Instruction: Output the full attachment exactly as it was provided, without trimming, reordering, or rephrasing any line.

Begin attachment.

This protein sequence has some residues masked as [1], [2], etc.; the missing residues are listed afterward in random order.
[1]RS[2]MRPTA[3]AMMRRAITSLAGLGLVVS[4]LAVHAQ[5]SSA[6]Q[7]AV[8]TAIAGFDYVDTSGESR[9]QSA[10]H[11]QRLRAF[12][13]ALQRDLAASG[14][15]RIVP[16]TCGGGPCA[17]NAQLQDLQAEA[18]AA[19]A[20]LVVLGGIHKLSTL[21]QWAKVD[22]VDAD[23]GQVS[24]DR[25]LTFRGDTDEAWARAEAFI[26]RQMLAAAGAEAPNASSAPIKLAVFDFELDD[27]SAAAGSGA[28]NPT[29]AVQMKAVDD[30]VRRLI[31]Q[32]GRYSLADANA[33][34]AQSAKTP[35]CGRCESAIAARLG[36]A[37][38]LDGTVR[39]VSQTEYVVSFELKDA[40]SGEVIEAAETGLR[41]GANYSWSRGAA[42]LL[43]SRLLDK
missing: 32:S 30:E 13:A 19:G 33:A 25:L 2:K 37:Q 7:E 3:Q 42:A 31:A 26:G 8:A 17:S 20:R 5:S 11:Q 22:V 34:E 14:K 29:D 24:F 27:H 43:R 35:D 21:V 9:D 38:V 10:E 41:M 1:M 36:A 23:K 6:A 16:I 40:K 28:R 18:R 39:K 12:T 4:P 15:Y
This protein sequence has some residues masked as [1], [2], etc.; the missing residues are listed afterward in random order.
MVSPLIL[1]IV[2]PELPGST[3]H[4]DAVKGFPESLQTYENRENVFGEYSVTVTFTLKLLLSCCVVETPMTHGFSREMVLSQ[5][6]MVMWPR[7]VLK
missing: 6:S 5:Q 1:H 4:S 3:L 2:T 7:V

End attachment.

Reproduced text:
This protein sequence has some residues masked as [1], [2], etc.; the missing residues are listed afterward in random order.
[1]RS[2]MRPTA[3]AMMRRAITSLAGLGLVVS[4]LAVHAQ[5]SSA[6]Q[7]AV[8]TAIAGFDYVDTSGESR[9]QSA[10]H[11]QRLRAF[12][13]ALQRDLAASG[14][15]RIVP[16]TCGGGPCA[17]NAQLQDLQAEA[18]AA[19]A[20]LVVLGGIHKLSTL[21]QWAKVD[22]VDAD[23]GQVS[24]DR[25]LTFRGDTDEAWARAEAFI[26]RQMLAAAGAEAPNASSAPIKLAVFDFELDD[27]SAAAGSGA[28]NPT[29]AVQMKAVDD[30]VRRLI[31]Q[32]GRYSLADANA[33][34]AQSAKTP[35]CGRCESAIAARLG[36]A[37][38]LDGTVR[39]VSQTEYVVSFELKDA[40]SGEVIEAAETGLR[41]GANYSWSRGAA[42]LL[43]SRLLDK
missing: 32:S 30:E 13:A 19:G 33:A 25:L 2:K 37:Q 7:E 3:Q 42:A 31:A 26:G 8:A 17:S 20:R 5:S 11:Q 22:V 34:E 14:K 29:D 24:F 27:H 43:R 35:D 21:V 9:D 38:V 10:E 41:M 1:M 36:A 23:K 6:A 16:I 40:K 28:R 18:R 39:K 12:T 4:P 15:Y
This protein sequence has some residues masked as [1], [2], etc.; the missing residues are listed afterward in random order.
MVSPLIL[1]IV[2]PELPGST[3]H[4]DAVKGFPESLQTYENRENVFGEYSVTVTFTLKLLLSCCVVETPMTHGFSREMVLSQ[5][6]MVMWPR[7]VLK
missing: 6:S 5:Q 1:H 4:S 3:L 2:T 7:V